How to study. Get Specific - GCSE & A-Level Revision Part 2

April 30, 2017

The best ways to study? Get specific! Part II

What are the best ways to study for my GCSE or A-Level exams

In Part I we tired of students asking us, “What are the best ways to study?” so we told them, “Get specific!”

Remember, specificity is the principle that how we prepare should meet the demands of what we’ll have to perform during an activity.

So, what are the remaining best ways to study?

Step 4: Get specific

The best way to study for any exam is to replicate it, so begin your study by completing exam questions and papers. Self or peer-assess these using the exam mark scheme, or have your teacher mark them, to identify the gaps in your knowledge/skill-base. Focus your revision on these gaps.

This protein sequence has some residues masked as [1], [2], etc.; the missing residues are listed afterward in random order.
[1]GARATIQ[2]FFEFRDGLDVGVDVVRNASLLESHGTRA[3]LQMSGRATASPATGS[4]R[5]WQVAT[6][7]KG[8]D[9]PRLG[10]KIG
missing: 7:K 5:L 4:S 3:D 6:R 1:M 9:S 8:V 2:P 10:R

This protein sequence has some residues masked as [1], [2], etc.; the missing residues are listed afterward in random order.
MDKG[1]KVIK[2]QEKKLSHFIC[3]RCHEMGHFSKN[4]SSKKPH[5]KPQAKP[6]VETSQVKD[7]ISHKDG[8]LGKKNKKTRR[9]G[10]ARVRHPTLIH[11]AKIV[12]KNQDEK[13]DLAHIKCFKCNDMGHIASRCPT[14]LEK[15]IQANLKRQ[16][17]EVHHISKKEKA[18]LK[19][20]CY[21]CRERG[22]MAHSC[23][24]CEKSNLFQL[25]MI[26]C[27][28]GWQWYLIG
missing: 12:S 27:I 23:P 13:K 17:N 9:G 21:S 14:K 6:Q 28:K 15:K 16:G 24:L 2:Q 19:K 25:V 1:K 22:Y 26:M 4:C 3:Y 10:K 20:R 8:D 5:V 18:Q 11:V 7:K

Step 5: Build up

As with fitness, you should build up your study level. Start by completing exam questions to target your knowledge gaps/skill weaknesses; build from these by completing sections of the exam paper.

For example, if your exam has 5 sections, complete 1 section on 5 days of the week, meaning you’ll have completed one exam each week; build into completing full exam papers in a sitting. Use your ‘rest’ days to review your exam paper and ‘fill in the blanks’.

Step 6: Keep being specific

Complete exam questions and papers until exam day. Now that you know the content and what you need to work on, focus on timing each section and working out the best order in which to answer each section (think answering the section you know best/that’s worth most marks first, what you know least/worth fewest marks last, etc.).

The more your practise, the more prepared you’ll be; the exam will seem like just another practice run.

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